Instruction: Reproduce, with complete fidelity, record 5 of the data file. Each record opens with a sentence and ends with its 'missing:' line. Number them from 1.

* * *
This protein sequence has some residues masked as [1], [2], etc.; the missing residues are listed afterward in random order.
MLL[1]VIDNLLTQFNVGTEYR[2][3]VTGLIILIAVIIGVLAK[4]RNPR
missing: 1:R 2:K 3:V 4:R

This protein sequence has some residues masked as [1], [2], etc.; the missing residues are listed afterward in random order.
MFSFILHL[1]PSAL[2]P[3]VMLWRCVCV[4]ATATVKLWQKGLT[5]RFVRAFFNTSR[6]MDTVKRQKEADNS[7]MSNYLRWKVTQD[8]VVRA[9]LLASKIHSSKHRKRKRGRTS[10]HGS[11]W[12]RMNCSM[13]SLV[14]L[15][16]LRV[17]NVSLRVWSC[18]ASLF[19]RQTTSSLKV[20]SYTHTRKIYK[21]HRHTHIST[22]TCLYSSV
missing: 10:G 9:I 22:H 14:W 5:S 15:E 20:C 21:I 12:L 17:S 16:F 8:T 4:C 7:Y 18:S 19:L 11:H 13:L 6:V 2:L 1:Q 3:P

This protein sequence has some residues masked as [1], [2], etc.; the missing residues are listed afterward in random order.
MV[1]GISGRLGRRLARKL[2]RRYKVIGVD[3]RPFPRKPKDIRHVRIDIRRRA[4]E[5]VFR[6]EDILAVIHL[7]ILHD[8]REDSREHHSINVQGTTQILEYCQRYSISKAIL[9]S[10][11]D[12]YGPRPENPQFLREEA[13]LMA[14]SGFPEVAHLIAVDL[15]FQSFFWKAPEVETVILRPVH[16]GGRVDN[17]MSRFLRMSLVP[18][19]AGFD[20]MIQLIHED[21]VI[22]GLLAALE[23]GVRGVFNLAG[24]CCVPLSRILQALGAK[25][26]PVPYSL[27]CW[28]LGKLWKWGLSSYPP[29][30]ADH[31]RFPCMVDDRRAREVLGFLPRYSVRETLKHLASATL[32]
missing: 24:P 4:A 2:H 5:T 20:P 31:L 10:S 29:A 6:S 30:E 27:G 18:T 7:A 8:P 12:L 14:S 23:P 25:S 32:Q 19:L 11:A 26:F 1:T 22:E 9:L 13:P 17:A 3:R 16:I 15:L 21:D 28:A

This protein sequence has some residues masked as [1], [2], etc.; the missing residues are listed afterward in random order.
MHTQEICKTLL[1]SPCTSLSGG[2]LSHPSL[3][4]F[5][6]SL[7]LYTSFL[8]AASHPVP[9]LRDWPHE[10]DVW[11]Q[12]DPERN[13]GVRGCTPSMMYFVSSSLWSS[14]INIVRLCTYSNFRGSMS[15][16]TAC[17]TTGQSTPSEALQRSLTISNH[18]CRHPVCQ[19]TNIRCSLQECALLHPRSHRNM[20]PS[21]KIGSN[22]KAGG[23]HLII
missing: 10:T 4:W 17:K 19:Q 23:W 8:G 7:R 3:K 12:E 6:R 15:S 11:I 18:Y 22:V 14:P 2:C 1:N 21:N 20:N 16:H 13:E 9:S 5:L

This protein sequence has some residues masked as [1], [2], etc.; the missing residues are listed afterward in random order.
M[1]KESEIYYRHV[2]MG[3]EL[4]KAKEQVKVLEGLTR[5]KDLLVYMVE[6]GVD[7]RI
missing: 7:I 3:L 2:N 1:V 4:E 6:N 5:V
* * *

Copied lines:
This protein sequence has some residues masked as [1], [2], etc.; the missing residues are listed afterward in random order.
M[1]KESEIYYRHV[2]MG[3]EL[4]KAKEQVKVLEGLTR[5]KDLLVYMVE[6]GVD[7]RI
missing: 7:I 3:L 2:N 1:V 4:E 6:N 5:V